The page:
Republicans weren’t pleased by Obama’s actions on Iraq. Sen. Marco Rubio said on Meet the Press that the United States should not have made any concessions to Iran. Part of the deal included Obama granting clemency to seven Iranians charged in U.S. courts with violating economic sanctions against Iran.
"Our enemies now know that if you can capture an American, you can get something meaningful in exchange for it," Rubio said on Meet the Press.
When pressed on how he would deal with countries like Iran, Rubio said: "When I become president of the United States, our adversaries around the world will know that America is no longer under the command of someone weak like Barack Obama, and it will be like Ronald Reagan, where as soon as he took office the hostages were released from Iran."
Rubio’s statement rates Pants on Fire as a misleading framing of history. Reagan’s inauguration in 1981 may have coincided with the release of the hostages, but historians say it did not cause it. Instead, the Iranians had tired of holding the hostages, while the administration of Jimmy Carter did the legwork to get the hostages released. (We asked the Rubio campaign for response but did not hear back.)
In 1979, Islamic revolutionaries overthrew the Shah of Iran, who had been installed and supported by successive U.S. administrations. Militants took over the American embassy and held 52 hostages from Nov. 4, 1979, until Jan. 20, 1981 -- the day Carter passed the reins to Reagan, who had defeated him amid widespread public disapproval of Carter’s handling of the crisis.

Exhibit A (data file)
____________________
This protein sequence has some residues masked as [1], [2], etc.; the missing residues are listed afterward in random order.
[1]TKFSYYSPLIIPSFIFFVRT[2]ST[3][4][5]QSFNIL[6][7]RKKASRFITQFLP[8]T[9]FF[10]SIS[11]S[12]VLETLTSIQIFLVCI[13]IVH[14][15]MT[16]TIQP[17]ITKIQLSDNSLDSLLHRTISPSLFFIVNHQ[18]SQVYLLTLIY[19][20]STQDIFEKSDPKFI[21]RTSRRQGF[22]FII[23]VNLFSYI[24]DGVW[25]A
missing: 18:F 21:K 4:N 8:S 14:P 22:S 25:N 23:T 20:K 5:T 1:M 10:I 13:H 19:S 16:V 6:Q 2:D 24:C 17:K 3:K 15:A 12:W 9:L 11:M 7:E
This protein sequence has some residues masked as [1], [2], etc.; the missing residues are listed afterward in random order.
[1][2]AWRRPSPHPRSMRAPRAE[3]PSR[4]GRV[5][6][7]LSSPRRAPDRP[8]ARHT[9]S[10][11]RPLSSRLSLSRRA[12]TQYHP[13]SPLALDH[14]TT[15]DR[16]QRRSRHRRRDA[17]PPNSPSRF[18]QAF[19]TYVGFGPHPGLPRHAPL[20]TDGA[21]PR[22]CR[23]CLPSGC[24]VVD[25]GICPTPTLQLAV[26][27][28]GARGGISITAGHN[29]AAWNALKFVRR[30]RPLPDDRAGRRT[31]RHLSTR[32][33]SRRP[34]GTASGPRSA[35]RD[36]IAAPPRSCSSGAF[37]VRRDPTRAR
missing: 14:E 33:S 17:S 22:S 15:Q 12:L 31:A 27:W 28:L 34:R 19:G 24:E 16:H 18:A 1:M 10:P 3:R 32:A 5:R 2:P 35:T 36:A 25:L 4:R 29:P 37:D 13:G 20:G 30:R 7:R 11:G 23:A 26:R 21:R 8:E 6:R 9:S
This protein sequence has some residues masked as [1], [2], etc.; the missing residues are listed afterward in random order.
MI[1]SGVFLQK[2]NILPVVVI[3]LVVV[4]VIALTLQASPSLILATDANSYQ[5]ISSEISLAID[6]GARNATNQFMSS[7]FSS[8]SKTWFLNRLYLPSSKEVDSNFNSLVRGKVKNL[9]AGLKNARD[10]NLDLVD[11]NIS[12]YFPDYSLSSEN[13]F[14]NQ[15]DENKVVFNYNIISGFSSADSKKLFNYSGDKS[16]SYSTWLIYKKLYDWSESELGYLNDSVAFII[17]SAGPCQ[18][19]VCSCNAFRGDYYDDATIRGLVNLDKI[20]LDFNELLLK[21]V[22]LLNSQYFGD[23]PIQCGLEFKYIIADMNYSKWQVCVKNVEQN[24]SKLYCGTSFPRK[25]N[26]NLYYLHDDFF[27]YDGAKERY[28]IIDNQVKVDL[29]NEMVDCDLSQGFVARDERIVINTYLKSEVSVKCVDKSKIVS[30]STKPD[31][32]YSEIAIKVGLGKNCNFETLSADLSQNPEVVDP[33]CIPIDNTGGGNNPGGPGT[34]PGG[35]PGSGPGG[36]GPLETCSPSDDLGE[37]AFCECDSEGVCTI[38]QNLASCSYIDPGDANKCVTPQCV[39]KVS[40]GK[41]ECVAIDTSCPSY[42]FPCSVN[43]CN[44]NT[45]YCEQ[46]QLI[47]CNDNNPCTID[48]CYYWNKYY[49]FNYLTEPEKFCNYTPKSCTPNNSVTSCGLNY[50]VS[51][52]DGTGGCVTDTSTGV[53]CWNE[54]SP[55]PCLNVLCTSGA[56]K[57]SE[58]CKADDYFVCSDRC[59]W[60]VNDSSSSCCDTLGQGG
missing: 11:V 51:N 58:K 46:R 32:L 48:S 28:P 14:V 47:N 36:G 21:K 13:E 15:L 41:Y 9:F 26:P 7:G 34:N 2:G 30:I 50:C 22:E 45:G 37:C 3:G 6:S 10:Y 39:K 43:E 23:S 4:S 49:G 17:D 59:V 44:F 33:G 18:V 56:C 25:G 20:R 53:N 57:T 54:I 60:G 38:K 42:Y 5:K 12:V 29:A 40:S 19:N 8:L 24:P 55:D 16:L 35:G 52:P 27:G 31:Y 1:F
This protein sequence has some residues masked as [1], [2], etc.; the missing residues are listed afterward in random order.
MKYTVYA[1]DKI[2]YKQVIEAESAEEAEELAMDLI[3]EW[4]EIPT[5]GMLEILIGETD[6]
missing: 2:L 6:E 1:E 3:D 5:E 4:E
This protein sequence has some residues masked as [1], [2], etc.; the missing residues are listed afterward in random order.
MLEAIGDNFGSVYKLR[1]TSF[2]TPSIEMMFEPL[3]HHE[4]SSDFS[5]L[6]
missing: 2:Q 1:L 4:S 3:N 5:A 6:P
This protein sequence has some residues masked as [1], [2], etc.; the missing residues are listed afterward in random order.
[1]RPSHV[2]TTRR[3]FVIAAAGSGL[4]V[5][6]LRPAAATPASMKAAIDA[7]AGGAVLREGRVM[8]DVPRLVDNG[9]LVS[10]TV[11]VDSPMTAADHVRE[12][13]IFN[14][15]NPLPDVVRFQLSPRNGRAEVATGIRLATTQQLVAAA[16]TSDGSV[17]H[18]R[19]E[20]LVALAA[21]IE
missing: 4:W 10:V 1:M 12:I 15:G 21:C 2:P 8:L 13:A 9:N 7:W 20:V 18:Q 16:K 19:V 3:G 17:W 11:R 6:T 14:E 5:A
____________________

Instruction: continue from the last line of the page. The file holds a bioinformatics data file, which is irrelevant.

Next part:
But negotiations for the hostages’ release started well before Election Day. In September 1980, the Iranians contacted the Carter administration with a proposal. The Iranians believed that they had extracted most of the benefits from holding the hostages and feared having to start negotiations over with a new administration, according to historians.
On the day of the inauguration, Carter informed Reagan at 8:31 a.m. that the release of the hostages was imminent, according to a contemporary report in the New York Times. The hostages left Tehran at 12:25 p.m., and Reagan announced the news at 2:15 p.m. at a luncheon with congressional leaders in the Capitol’s Statuary Hall.
Despite the showy announcement, scholars of the period say Reagan did not play any significant role in freeing the hostages.
"Well before Reagan became president, the deal for releasing the hostages had already been worked out by the Carter administration's State Department and the Iranians, ably assisted by Algerian diplomats," said David Farber, author of Taken Hostage: The Iranian Hostage Crisis and America's First Encounter with Radical Islam.
No Reagan administration officials participated in the negotiations, Farber said, and the Iranians waited to officially release the Americans as a final insult to Carter, not because they feared Reagan.
Rubio’s comments are a clear misreading of history, said Michael Gunter, professor of political science at Tennessee Technological University, who has authored several papers on the 1981 hostage release.
"It is clear that Sen. Marco Rubio is falling back on an exaggerated urban legend that the only way to deal with Iran is through implied threats of military retaliation, as President Reagan supposedly did," he said. "Actually, successful U.S. diplomacy then and now played the most significant role."